The Royal Ontario Museum is about collections. It’s about old stuff. And if you ignore the second floor (with its taxidermy and dinosaurs), then you might be impressed like I am by how “human-centric” the collections are.
It’s all about us. What we make, what we use, how we look. It’s like a kind of tagging through the ages. For instance, the glass cases in the Asian galleries contained Buddha and bodhisativas and demons and men of all kinds. Even a few women. And the purpose of the images? To confirm the goodness in us, or to make a mark, a lasting impression? He was there and because of this icon, the future will know him.
I’m overwhelmed by this impression in the Greek and Roman galleries. Figure after human figure. Marble heads. We love looking at ourselves. I’m just realizing it. Our purpose seems to be us. We worship the human form (okay, Islamists might not). There’s something about the human image and our drive to capture it. Does a piece of the soul stay with the creation, as some cultures claim? Perhaps it’s time to burn my self-portraits.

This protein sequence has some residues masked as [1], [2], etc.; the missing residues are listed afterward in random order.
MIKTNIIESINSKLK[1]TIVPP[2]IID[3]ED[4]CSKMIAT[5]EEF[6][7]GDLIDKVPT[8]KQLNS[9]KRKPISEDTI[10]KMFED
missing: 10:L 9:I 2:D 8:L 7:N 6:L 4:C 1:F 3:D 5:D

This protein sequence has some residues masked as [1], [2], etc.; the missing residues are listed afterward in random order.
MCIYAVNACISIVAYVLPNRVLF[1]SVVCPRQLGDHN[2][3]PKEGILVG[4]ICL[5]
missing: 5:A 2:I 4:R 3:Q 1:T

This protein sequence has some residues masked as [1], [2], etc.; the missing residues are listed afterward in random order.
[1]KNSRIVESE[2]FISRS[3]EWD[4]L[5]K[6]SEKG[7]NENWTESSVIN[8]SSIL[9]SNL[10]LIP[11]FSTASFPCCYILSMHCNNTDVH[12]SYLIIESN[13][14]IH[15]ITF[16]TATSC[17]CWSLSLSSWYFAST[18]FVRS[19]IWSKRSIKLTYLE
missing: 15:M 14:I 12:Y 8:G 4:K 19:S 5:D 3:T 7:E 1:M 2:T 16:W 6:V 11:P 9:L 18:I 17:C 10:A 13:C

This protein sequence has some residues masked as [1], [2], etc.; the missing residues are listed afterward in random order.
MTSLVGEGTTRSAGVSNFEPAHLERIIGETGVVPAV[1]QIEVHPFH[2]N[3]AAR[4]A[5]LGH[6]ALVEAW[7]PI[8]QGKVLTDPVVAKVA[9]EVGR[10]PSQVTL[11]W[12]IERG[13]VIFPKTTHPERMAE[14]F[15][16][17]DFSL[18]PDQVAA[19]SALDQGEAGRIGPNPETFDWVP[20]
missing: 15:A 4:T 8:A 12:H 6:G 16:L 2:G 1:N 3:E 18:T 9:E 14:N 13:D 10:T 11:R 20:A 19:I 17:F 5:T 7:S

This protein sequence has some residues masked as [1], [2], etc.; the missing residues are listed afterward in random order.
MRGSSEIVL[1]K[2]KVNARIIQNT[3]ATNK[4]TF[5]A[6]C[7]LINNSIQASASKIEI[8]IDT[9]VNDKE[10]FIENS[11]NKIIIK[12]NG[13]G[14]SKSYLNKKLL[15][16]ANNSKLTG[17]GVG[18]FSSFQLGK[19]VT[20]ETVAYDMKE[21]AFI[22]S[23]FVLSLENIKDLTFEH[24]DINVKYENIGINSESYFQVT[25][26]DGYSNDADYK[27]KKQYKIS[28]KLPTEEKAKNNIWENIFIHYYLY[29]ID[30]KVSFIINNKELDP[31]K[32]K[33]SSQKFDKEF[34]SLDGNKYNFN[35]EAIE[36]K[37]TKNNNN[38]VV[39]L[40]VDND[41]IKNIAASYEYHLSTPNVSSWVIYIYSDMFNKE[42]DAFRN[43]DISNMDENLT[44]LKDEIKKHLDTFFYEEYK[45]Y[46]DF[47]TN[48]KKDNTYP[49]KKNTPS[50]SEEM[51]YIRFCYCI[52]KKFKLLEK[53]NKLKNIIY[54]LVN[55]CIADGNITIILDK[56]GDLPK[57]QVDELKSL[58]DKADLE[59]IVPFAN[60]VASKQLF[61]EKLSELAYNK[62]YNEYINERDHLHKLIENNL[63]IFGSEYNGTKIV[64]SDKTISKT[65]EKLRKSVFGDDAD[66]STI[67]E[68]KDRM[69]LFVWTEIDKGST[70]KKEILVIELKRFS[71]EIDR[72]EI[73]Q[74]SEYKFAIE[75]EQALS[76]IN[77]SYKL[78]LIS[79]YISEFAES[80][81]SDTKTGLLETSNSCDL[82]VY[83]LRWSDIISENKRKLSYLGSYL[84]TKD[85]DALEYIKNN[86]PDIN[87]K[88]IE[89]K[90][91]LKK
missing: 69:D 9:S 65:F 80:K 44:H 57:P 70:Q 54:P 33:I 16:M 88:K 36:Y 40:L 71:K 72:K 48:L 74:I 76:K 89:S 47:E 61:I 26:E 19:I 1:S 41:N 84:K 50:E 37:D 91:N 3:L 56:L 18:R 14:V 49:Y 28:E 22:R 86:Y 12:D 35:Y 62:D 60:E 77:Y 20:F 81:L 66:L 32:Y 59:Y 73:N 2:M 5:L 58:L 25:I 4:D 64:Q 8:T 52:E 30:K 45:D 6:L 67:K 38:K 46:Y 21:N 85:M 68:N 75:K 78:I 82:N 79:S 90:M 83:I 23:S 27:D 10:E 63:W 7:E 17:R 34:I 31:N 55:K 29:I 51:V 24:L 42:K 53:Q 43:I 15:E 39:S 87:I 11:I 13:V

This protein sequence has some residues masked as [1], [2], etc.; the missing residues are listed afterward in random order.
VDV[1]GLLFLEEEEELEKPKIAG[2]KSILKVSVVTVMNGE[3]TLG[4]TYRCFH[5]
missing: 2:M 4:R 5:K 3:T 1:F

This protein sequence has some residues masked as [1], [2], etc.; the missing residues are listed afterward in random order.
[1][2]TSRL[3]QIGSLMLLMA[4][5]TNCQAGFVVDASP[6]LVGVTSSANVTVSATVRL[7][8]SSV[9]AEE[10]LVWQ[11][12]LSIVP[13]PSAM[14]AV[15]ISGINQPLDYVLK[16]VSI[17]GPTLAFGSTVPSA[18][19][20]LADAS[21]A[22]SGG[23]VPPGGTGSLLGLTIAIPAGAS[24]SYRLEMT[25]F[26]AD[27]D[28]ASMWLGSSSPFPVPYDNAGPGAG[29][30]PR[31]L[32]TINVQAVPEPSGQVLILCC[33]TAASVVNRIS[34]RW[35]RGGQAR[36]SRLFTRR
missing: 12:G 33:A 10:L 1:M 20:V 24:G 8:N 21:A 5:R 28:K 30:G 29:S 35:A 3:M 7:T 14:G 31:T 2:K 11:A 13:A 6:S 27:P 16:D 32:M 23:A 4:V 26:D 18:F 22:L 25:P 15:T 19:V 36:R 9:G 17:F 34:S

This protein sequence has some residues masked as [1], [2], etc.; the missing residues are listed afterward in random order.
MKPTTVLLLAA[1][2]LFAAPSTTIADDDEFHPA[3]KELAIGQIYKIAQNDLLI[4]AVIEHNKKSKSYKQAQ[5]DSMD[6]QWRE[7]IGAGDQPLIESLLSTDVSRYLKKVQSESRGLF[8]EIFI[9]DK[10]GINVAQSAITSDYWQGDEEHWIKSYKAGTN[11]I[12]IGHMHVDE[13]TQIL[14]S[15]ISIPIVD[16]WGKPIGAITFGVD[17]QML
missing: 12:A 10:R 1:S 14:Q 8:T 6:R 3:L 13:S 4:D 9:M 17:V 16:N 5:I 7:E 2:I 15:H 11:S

In fact, I found two figures of women, very expressive, in the Egyptian gallery whose souls seemed to still be present. They are dated as pre-dynasty, and were found in the mud of the Nile. I love them for their gestures, so unfathomable after what, 4000 years?
It’s all about us. What we collect, the stories we tell, the clothes we make, the tools we use, the we adorn our bodies. We stand as individuals, as votives representing something, something that we in turn, love to look at. I’m wondering what that might be.